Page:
Anthropology | Culture in Corporations;Corporations in Cultures
A600 | 16559 | Peebles

Over the last three decades the notion of “Corporate Culture” has been
advanced by business writers and management thinkers who knew little
anthropology; at the same time corporations tried to understand the
role of national and regional cultures in their global expansion and
they did so with little or no understanding of the contributions
anthropology might make to their transnational aspirations. In far too
many cases the corporation, their employees, and various countries
were served poorly by amateur anthropologists and self-proclaimed
ethnographers.  This course will explore 1) historical and
contemporary anthropological approaches to the concept of culture; 2)
exemplary writings on the role of culture in corporations; 3) the
ethnography of contemporary businesses; and 4) the role of various
cultures in the operation of transnational corporations.
The goal of the course is to gain some understanding of just what the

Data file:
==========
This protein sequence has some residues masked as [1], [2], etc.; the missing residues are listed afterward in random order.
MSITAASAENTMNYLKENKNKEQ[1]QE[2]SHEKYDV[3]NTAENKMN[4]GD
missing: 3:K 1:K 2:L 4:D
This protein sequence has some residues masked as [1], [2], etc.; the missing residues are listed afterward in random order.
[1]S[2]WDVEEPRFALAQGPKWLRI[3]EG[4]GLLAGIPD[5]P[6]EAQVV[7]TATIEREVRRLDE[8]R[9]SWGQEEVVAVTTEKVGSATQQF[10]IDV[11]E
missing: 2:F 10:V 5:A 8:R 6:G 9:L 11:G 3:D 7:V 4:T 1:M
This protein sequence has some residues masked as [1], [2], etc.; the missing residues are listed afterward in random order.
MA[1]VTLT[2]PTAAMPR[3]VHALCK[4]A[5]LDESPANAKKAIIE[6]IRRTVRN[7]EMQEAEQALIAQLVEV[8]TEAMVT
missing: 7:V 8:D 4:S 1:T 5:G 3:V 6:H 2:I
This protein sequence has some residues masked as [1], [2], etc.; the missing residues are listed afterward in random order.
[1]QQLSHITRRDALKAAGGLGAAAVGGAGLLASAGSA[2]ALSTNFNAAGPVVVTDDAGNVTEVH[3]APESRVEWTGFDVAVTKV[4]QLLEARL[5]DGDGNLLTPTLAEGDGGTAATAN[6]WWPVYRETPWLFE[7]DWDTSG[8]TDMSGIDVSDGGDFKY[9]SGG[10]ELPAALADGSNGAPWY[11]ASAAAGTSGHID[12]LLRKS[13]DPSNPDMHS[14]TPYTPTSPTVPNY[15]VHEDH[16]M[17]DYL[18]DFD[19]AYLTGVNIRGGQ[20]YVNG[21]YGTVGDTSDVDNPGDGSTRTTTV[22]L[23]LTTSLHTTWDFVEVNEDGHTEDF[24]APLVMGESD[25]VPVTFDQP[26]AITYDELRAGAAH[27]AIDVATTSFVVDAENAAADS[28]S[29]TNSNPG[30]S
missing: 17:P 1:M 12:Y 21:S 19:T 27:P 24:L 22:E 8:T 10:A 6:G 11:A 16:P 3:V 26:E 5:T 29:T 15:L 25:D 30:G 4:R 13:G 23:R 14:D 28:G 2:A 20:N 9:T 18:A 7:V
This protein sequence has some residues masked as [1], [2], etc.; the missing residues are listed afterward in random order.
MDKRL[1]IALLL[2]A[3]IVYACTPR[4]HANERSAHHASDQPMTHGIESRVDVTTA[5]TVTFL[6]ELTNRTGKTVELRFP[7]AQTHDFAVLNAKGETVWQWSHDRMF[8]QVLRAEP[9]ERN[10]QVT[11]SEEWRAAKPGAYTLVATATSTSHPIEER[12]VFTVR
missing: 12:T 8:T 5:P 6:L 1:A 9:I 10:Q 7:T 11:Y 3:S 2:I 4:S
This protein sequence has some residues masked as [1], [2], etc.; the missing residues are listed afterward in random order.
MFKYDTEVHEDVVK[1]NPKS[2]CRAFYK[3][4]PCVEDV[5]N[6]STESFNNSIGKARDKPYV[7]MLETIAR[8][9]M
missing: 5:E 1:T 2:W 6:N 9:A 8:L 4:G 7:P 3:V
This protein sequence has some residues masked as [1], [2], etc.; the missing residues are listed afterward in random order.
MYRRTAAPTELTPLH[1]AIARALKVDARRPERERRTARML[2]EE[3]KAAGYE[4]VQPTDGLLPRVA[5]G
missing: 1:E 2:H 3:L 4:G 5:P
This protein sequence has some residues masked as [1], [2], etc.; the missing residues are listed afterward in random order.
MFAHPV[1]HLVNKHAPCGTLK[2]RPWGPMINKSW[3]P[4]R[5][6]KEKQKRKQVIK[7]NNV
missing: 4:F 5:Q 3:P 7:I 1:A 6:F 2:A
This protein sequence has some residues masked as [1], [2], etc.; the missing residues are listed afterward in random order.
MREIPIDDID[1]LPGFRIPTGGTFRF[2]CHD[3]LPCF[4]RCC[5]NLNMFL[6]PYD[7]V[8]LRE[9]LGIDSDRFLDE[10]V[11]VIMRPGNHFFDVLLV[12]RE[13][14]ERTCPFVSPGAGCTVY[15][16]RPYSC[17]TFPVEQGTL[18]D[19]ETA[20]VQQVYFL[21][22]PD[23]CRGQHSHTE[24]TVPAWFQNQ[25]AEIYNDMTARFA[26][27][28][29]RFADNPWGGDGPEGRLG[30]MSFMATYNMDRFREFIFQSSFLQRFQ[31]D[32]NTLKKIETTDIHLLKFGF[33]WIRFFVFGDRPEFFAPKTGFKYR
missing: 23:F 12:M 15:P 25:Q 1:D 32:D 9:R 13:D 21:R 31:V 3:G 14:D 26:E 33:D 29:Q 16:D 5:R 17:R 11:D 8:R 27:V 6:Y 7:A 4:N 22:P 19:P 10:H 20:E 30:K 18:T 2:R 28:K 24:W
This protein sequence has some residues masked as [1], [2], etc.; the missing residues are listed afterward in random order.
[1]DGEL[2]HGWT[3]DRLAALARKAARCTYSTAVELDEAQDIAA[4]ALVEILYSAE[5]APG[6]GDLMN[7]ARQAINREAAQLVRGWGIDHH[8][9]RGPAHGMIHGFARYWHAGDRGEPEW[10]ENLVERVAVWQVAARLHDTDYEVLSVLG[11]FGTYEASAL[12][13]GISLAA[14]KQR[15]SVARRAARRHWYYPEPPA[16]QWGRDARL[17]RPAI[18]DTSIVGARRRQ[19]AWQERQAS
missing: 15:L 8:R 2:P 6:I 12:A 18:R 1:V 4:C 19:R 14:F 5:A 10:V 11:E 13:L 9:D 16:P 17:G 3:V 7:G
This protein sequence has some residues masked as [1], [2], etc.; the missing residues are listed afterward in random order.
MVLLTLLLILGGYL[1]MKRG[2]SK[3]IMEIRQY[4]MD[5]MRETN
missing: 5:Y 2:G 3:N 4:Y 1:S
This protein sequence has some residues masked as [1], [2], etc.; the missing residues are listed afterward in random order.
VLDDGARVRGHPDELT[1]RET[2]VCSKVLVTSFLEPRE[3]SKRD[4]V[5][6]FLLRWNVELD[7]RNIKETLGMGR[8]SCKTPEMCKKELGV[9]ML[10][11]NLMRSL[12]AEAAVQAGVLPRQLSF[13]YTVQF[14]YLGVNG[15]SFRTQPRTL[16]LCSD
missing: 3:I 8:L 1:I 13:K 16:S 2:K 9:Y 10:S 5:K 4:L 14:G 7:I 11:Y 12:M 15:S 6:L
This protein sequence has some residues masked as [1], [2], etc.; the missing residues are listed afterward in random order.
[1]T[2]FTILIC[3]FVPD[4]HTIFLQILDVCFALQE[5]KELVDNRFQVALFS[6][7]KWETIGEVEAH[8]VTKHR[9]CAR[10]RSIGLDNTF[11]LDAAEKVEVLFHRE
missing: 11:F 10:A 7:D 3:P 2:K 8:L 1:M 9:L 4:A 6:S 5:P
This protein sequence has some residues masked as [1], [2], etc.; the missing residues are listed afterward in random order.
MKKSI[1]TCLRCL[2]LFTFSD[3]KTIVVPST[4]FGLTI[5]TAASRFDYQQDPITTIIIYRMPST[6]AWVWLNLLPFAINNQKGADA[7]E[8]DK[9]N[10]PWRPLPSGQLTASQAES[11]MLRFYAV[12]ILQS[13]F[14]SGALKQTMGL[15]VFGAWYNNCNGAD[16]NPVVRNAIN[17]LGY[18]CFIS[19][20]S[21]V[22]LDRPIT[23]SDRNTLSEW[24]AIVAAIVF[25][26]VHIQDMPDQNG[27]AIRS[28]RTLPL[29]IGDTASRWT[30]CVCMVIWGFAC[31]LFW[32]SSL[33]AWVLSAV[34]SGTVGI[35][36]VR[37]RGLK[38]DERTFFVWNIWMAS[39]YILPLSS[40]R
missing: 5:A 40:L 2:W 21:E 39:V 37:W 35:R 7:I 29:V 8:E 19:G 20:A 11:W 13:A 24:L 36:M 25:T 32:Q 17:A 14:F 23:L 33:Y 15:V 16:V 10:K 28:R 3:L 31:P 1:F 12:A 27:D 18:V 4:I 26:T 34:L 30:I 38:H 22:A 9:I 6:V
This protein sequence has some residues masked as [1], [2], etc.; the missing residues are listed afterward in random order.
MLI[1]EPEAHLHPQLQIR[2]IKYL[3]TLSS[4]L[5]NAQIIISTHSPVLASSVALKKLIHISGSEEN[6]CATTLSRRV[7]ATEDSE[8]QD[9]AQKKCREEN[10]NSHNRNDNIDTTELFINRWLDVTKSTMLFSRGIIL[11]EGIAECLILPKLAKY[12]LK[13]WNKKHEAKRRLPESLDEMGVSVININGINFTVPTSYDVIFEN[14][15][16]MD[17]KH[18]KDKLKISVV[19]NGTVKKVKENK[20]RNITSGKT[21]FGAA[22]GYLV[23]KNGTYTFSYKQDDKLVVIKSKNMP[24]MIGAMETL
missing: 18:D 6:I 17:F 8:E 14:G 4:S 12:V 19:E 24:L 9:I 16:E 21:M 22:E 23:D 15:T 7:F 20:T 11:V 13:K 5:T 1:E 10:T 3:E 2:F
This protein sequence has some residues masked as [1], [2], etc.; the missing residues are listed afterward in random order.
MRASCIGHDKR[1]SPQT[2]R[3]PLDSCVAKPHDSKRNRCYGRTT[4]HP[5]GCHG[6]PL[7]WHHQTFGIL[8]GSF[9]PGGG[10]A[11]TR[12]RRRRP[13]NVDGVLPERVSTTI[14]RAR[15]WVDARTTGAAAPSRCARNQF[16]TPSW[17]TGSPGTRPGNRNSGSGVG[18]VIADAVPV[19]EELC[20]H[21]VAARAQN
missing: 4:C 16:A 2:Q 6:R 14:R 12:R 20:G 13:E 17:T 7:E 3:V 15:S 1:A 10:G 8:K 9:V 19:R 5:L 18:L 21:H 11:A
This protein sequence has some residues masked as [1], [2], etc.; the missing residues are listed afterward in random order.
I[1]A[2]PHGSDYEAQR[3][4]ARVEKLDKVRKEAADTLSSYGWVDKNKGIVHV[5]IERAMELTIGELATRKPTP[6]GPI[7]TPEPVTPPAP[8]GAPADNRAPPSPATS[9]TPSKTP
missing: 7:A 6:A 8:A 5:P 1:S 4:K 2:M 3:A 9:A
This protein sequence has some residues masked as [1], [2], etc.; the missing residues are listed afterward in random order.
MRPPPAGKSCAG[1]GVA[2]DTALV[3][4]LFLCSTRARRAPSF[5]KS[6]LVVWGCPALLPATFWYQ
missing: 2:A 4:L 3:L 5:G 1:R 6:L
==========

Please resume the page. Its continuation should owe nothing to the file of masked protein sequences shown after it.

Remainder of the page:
concept of culture and the practice of anthropology can bring to the
leadership and management of businesses throughout the world. It also
explores what anthropology can bring to the understanding of those who
are a part of and are affected by corporations of all sizes and types,
from small family enterprises to giant transnational enterprises.
The readings have been selected for their breadth of thought and place
and for a coherence of focus on the high-technology industry (with one
notable exception, the study of McDonalds in Asia).  In addition to
several monographs on the ethnography of the high-tech industries,
articles will be assigned from week-to-week and electronic copies of
these articles will be available though Oncourse.